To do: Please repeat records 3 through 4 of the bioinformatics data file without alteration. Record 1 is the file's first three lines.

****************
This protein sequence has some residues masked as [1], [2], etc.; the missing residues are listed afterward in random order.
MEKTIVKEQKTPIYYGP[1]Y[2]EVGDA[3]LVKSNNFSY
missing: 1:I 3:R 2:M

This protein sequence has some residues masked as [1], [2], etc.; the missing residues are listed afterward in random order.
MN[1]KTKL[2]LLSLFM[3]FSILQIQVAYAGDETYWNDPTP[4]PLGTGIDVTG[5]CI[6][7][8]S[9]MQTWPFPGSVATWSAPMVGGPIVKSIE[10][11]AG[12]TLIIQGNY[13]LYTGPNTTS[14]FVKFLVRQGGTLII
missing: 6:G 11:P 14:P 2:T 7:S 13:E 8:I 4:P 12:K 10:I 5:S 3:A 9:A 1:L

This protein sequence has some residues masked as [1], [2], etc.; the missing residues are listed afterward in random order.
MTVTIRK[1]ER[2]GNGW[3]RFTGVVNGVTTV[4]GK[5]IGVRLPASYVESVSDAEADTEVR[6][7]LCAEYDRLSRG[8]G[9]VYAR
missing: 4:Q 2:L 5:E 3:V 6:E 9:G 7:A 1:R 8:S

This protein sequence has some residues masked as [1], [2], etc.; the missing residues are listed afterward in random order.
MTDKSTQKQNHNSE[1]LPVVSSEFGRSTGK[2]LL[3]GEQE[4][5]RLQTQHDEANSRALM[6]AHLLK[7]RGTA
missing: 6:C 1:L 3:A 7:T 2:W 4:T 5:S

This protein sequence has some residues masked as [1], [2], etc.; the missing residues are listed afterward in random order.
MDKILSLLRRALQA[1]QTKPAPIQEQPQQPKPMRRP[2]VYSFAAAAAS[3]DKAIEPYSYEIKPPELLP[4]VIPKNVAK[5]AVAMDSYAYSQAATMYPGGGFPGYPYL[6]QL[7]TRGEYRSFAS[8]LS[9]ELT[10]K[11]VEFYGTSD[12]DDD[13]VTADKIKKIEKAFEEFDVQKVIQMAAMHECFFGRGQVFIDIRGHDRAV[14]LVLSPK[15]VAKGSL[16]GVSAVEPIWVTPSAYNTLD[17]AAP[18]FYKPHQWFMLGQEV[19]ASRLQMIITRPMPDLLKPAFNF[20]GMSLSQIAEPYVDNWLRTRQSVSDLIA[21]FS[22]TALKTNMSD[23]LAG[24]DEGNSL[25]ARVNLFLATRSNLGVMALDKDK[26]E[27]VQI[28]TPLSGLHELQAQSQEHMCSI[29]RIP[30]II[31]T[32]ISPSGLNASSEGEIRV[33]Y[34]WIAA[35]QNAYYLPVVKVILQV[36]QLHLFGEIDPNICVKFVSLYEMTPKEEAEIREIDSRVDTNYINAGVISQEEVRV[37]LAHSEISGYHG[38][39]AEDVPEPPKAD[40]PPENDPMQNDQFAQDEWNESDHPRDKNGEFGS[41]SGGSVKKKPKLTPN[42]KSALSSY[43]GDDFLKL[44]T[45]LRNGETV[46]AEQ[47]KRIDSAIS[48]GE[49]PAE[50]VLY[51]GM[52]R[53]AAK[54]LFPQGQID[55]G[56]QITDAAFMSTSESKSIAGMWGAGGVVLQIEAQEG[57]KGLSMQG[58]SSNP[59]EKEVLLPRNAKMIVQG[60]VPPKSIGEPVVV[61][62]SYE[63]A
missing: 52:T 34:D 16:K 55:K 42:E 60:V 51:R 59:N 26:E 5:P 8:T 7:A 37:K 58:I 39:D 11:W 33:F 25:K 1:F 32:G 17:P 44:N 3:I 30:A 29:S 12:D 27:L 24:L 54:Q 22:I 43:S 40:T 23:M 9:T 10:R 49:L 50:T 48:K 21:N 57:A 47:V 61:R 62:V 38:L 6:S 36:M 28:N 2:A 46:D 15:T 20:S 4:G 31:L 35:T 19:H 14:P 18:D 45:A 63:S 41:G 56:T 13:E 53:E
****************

This protein sequence has some residues masked as [1], [2], etc.; the missing residues are listed afterward in random order.
MTVTIRK[1]ER[2]GNGW[3]RFTGVVNGVTTV[4]GK[5]IGVRLPASYVESVSDAEADTEVR[6][7]LCAEYDRLSRG[8]G[9]VYAR
missing: 4:Q 2:L 5:E 3:V 6:E 9:G 7:A 1:R 8:S

This protein sequence has some residues masked as [1], [2], etc.; the missing residues are listed afterward in random order.
MTDKSTQKQNHNSE[1]LPVVSSEFGRSTGK[2]LL[3]GEQE[4][5]RLQTQHDEANSRALM[6]AHLLK[7]RGTA
missing: 6:C 1:L 3:A 7:T 2:W 4:T 5:S